Roman Catholic Diocese of Padua

From Wikipedia, the free encyclopedia
Jump to navigation Jump to search
Diocese of Padua
Dioecesis Patavina
Diocesi di Padova
Duomo (Padua) - Facade.jpg
Area3,297 km2 (1,273 sq mi)
- Total
- Catholics
(as of 2004)
1,027,662 (98.9%)
Established3rd Century
CathedralBasilica Cattedrale di S. Maria
Current leadership
BishopClaudio Cipolla[1]
Emeritus BishopsAntonio Mattiazzo
Roman Catholic Diocese of Padua in Italy.svg
Basilica of Saint Anthony of Padua (Padua)

The Roman Catholic Diocese of Padua (Italian: Diocesi di Padova; Latin: Dioecesis Patavina) is an episcopal see of the Catholic Church in Veneto, northern Italy. It was erected in the 3rd century and is a suffragan of the Patriarchate of Venice.[2][3]

The current Bishop is Claudio Cipolla.

The diocese's motherchurch and thus seat of its bishop is the Cathedral-Basilica of Santa Maria Assunta. The diocese also contains the Basilica of Saint Anthony of Padua and the Basilica of Santa Giustina.


The Diocese of Padua covers the most part of the Province of Padua, out of a main part of the higher plain. It also includes areas from the surrounding provinces of Vicenza (Thiene, Asiago and Plateau of the Sette Comuni, Monte Grappa, southern Valsugana), Venice (Riviera del Brenta), Treviso (Valdobbiadene) and Belluno (Quero).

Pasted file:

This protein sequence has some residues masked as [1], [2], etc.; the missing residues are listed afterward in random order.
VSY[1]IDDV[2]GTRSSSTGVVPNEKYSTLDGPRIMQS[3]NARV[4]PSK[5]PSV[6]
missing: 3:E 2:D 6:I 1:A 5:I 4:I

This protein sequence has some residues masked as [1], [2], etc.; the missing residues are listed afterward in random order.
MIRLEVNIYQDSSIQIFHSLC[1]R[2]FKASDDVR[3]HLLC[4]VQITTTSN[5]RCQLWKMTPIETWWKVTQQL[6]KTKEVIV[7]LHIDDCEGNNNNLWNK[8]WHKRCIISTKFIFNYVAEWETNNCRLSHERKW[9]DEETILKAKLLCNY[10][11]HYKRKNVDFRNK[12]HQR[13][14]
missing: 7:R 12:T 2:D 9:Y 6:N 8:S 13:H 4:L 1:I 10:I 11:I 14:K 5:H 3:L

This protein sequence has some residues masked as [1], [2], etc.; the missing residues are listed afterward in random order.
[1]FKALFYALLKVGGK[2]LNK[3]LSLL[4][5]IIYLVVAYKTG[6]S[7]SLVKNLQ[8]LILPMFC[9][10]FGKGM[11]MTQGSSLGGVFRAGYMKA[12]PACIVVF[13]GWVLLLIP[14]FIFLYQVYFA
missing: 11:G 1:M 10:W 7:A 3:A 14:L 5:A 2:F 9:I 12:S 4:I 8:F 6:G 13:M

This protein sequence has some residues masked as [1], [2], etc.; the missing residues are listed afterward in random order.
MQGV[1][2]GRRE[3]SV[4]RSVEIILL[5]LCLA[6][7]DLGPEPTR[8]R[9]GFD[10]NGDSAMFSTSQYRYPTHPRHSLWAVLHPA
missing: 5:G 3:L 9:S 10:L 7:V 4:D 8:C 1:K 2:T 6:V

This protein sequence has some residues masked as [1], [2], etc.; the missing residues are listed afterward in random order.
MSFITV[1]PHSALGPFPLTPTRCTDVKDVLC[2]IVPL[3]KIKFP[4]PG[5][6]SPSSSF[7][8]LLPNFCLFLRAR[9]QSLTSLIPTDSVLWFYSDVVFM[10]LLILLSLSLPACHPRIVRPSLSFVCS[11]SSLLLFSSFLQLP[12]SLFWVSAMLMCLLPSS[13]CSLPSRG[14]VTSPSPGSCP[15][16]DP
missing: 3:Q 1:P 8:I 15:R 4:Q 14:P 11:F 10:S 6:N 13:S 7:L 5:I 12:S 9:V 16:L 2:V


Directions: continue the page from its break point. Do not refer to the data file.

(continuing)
List of Bishops of Padua[edit]


  1. ^
  2. ^ "Diocese of Padova {Padua}" David M. Cheney. Retrieved February 29, 2016
  3. ^ "Diocese of Padova" Gabriel Chow. Retrieved February 29, 2016
  4. ^ a b c d e f g h i j k l m n o p q r s t u v w x y z aa ab ac ad ae af ag ah ai aj ak al am an ao ap aq ar as at au av aw ax ay az ba bb bc bd be bf bg bh bi bj bk bl bm bn bo bp bq "Diocese of Padova". Retrieved 2010-04-13.
  5. ^ Corner, Flaminio (1755). Creta sacra sive de episcopis utriusque ritus graeci et latini in insula Cretae. Vol. II. Venice: Jo. Battista Pasquale. p. 89.
  6. ^ a b c d e f g Gauchat, Patritius (Patrice). HIERARCHIA CATHOLICA MEDII ET RECENTIORIS AEVI Vol IV. pp. 275–276.
  7. ^ "Bishop Marco Antonio Cornaro" David M. Cheney. Retrieved December 14, 2016
  8. ^ Mons Filippo Franceschi di Brandeglio

External links[edit]

Coordinates: 45°25′00″N 11°52′00″E / 45.4167°N 11.8667°E / 45.4167; 11.8667